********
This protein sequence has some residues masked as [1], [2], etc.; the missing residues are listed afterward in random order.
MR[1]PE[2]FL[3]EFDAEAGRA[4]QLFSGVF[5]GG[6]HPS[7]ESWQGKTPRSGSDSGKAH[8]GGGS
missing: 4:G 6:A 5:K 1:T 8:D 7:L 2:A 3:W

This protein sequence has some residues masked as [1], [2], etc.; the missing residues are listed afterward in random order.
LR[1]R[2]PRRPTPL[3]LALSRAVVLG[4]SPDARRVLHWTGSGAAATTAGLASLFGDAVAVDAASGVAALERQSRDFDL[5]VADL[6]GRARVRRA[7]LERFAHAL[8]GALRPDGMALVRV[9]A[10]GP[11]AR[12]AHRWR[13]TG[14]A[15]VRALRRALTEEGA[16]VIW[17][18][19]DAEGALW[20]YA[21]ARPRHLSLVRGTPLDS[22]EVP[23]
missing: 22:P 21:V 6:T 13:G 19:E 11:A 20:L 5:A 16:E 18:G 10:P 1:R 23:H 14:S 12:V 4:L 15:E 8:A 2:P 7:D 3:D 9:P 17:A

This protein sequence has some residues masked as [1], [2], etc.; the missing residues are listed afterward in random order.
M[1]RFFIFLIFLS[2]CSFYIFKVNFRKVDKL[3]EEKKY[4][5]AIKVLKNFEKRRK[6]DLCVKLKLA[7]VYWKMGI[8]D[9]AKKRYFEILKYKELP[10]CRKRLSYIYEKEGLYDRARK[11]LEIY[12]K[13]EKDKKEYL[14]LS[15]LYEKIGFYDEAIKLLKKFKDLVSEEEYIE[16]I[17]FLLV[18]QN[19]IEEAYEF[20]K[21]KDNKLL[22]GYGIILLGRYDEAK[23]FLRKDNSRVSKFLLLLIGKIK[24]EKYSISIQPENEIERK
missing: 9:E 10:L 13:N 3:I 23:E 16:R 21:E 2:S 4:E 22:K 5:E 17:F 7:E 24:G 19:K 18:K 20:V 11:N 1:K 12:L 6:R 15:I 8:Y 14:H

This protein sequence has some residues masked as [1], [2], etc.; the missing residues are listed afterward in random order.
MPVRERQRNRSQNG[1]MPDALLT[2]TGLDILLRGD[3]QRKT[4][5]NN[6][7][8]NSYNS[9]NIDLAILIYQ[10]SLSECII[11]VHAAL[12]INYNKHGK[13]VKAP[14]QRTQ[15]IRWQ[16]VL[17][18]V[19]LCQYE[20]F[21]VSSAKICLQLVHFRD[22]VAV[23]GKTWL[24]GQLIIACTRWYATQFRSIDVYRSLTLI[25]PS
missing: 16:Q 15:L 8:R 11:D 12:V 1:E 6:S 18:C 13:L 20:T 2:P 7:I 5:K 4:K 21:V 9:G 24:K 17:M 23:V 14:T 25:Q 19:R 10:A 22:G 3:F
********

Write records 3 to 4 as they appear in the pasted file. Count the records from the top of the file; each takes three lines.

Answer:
This protein sequence has some residues masked as [1], [2], etc.; the missing residues are listed afterward in random order.
M[1]RFFIFLIFLS[2]CSFYIFKVNFRKVDKL[3]EEKKY[4][5]AIKVLKNFEKRRK[6]DLCVKLKLA[7]VYWKMGI[8]D[9]AKKRYFEILKYKELP[10]CRKRLSYIYEKEGLYDRARK[11]LEIY[12]K[13]EKDKKEYL[14]LS[15]LYEKIGFYDEAIKLLKKFKDLVSEEEYIE[16]I[17]FLLV[18]QN[19]IEEAYEF[20]K[21]KDNKLL[22]GYGIILLGRYDEAK[23]FLRKDNSRVSKFLLLLIGKIK[24]EKYSISIQPENEIERK
missing: 9:E 10:L 13:N 3:I 23:E 16:R 21:E 2:S 4:E 22:K 5:E 17:F 7:E 24:G 19:K 18:K 20:V 11:N 1:K 12:L 6:R 15:I 8:Y 14:H

This protein sequence has some residues masked as [1], [2], etc.; the missing residues are listed afterward in random order.
MPVRERQRNRSQNG[1]MPDALLT[2]TGLDILLRGD[3]QRKT[4][5]NN[6][7][8]NSYNS[9]NIDLAILIYQ[10]SLSECII[11]VHAAL[12]INYNKHGK[13]VKAP[14]QRTQ[15]IRWQ[16]VL[17][18]V[19]LCQYE[20]F[21]VSSAKICLQLVHFRD[22]VAV[23]GKTWL[24]GQLIIACTRWYATQFRSIDVYRSLTLI[25]PS
missing: 16:Q 15:L 8:R 11:D 12:V 1:E 6:S 18:C 13:L 20:T 2:P 7:I 5:K 4:K 21:V 9:G 24:K 17:M 23:V 14:T 25:Q 19:R 10:A 22:G 3:F